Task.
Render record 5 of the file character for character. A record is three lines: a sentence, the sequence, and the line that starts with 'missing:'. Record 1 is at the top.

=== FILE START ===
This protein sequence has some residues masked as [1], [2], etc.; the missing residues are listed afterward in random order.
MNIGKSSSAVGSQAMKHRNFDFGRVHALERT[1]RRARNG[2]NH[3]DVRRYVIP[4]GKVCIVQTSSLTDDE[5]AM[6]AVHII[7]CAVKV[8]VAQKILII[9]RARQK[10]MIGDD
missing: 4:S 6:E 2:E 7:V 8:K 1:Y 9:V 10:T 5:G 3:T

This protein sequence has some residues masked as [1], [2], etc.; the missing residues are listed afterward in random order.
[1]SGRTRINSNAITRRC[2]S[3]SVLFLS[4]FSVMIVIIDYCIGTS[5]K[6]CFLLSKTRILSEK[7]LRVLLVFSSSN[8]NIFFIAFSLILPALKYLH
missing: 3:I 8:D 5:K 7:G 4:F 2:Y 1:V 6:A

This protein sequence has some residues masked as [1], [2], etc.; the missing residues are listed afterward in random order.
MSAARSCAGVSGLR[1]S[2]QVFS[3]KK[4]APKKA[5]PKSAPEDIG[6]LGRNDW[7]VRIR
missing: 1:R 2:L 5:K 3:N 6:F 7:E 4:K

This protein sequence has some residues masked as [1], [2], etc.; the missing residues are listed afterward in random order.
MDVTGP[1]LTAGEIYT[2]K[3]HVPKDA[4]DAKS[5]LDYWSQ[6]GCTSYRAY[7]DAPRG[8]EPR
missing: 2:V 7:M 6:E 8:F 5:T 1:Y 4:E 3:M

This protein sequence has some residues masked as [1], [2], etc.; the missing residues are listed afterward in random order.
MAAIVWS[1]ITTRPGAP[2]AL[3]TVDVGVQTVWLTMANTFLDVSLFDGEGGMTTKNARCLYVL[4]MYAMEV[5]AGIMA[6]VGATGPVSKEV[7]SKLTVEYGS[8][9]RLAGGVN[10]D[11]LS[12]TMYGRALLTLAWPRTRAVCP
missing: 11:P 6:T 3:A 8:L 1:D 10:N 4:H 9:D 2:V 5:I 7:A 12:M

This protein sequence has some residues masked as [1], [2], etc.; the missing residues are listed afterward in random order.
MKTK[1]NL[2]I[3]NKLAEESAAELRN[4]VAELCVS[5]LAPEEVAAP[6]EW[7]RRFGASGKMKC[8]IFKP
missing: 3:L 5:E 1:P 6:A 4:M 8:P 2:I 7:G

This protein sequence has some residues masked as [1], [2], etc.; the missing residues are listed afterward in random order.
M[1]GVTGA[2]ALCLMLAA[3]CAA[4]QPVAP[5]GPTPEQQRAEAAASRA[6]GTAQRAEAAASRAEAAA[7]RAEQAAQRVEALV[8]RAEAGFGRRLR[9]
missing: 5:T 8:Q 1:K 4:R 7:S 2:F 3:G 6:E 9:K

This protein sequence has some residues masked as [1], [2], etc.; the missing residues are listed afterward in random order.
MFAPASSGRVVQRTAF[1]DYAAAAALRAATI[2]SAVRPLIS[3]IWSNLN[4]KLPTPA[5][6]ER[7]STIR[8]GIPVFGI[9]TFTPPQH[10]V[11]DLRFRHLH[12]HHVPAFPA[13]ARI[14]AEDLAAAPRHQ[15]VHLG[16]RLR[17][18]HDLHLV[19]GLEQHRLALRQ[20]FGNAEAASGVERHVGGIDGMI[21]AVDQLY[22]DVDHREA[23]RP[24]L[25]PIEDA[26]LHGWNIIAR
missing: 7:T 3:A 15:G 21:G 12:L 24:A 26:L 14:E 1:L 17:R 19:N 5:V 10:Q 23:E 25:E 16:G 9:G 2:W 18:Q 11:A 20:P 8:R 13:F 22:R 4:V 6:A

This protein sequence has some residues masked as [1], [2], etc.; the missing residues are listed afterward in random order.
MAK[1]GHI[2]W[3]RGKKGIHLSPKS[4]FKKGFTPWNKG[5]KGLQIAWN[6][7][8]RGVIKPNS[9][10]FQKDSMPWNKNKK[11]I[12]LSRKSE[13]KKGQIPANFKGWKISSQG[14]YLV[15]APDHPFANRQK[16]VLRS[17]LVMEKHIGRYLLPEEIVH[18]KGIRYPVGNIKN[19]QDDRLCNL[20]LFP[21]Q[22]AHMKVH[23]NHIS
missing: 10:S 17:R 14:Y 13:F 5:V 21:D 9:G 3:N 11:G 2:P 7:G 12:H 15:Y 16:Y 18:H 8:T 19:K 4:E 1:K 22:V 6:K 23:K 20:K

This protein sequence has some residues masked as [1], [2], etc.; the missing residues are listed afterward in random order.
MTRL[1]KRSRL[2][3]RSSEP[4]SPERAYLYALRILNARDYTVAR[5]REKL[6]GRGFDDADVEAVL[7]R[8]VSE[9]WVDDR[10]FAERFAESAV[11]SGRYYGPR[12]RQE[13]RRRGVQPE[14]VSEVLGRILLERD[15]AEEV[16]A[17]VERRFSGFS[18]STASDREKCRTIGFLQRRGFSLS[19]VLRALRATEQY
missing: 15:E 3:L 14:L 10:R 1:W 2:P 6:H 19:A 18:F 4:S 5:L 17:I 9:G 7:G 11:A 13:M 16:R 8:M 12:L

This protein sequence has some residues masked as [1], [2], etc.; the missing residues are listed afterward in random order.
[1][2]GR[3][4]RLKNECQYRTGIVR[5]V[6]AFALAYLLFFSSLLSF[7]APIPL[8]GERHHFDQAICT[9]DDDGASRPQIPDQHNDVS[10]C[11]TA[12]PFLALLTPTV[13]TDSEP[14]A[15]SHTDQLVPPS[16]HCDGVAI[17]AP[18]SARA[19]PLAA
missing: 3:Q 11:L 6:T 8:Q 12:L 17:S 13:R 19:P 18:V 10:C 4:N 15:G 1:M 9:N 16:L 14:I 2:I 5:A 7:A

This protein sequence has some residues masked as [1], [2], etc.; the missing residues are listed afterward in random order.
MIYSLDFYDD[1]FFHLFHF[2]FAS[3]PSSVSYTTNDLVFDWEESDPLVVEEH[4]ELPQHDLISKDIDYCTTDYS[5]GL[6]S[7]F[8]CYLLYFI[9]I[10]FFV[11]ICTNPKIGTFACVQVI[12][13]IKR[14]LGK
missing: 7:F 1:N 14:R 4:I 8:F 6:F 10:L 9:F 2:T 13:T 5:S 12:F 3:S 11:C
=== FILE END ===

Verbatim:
This protein sequence has some residues masked as [1], [2], etc.; the missing residues are listed afterward in random order.
MAAIVWS[1]ITTRPGAP[2]AL[3]TVDVGVQTVWLTMANTFLDVSLFDGEGGMTTKNARCLYVL[4]MYAMEV[5]AGIMA[6]VGATGPVSKEV[7]SKLTVEYGS[8][9]RLAGGVN[10]D[11]LS[12]TMYGRALLTLAWPRTRAVCP
missing: 11:P 6:T 3:A 8:L 1:D 10:N 4:H 9:D 2:V 5:I 7:A 12:M